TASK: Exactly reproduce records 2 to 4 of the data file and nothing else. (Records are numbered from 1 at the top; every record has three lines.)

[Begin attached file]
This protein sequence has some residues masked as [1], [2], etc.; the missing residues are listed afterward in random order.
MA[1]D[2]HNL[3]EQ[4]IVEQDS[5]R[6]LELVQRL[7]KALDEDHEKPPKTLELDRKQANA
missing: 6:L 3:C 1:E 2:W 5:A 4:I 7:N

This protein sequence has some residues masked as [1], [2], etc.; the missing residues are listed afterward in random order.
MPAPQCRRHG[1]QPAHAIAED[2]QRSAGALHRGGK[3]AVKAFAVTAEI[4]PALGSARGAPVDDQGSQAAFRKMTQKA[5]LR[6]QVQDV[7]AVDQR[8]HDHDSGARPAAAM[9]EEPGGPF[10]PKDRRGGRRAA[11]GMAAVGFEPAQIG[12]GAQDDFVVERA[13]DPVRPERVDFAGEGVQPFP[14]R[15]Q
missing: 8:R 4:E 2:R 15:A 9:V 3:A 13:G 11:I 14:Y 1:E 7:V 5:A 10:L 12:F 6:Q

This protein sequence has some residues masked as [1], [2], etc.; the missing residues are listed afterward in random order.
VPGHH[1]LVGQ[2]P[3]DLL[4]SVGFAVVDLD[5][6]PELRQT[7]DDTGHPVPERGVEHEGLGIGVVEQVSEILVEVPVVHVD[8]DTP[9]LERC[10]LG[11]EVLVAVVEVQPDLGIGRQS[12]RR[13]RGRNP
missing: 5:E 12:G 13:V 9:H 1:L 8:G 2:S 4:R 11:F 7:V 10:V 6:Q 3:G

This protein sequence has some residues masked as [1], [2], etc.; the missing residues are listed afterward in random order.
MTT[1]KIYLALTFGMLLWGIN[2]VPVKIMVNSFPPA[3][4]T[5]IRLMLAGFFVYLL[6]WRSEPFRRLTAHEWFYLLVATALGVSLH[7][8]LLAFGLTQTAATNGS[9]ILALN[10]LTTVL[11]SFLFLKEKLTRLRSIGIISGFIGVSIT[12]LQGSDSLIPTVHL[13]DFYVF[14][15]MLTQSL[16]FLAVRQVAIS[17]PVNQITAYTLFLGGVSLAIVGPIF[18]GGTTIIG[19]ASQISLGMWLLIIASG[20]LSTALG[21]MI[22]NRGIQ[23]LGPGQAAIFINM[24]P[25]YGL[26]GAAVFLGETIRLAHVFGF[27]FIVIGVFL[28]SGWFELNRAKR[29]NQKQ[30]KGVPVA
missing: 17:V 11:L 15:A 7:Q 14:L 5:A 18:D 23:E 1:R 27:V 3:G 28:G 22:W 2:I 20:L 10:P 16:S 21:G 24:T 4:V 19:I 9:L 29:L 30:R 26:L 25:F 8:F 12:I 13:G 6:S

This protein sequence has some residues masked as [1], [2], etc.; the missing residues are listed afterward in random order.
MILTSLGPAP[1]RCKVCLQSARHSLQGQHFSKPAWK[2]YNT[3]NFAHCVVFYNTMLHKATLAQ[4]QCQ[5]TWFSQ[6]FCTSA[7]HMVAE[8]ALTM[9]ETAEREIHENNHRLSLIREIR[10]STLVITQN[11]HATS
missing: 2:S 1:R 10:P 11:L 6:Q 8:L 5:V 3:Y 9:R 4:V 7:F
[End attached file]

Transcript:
This protein sequence has some residues masked as [1], [2], etc.; the missing residues are listed afterward in random order.
MPAPQCRRHG[1]QPAHAIAED[2]QRSAGALHRGGK[3]AVKAFAVTAEI[4]PALGSARGAPVDDQGSQAAFRKMTQKA[5]LR[6]QVQDV[7]AVDQR[8]HDHDSGARPAAAM[9]EEPGGPF[10]PKDRRGGRRAA[11]GMAAVGFEPAQIG[12]GAQDDFVVERA[13]DPVRPERVDFAGEGVQPFP[14]R[15]Q
missing: 8:R 4:E 2:R 15:A 9:V 3:A 13:G 11:I 14:Y 1:E 7:V 5:A 10:L 12:F 6:Q

This protein sequence has some residues masked as [1], [2], etc.; the missing residues are listed afterward in random order.
VPGHH[1]LVGQ[2]P[3]DLL[4]SVGFAVVDLD[5][6]PELRQT[7]DDTGHPVPERGVEHEGLGIGVVEQVSEILVEVPVVHVD[8]DTP[9]LERC[10]LG[11]EVLVAVVEVQPDLGIGRQS[12]RR[13]RGRNP
missing: 5:E 12:G 13:V 9:H 1:L 8:G 2:S 4:R 11:F 7:V 10:V 6:Q 3:G

This protein sequence has some residues masked as [1], [2], etc.; the missing residues are listed afterward in random order.
MTT[1]KIYLALTFGMLLWGIN[2]VPVKIMVNSFPPA[3][4]T[5]IRLMLAGFFVYLL[6]WRSEPFRRLTAHEWFYLLVATALGVSLH[7][8]LLAFGLTQTAATNGS[9]ILALN[10]LTTVL[11]SFLFLKEKLTRLRSIGIISGFIGVSIT[12]LQGSDSLIPTVHL[13]DFYVF[14][15]MLTQSL[16]FLAVRQVAIS[17]PVNQITAYTLFLGGVSLAIVGPIF[18]GGTTIIG[19]ASQISLGMWLLIIASG[20]LSTALG[21]MI[22]NRGIQ[23]LGPGQAAIFINM[24]P[25]YGL[26]GAAVFLGETIRLAHVFGF[27]FIVIGVFL[28]SGWFELNRAKR[29]NQKQ[30]KGVPVA
missing: 17:V 11:L 15:A 7:Q 14:L 5:A 18:D 23:E 1:R 27:V 3:G 28:G 22:W 2:I 20:L 10:P 16:S 21:G 24:T 4:V 19:I 9:L 29:L 30:R 26:L 25:F 8:F 12:I 13:G 6:S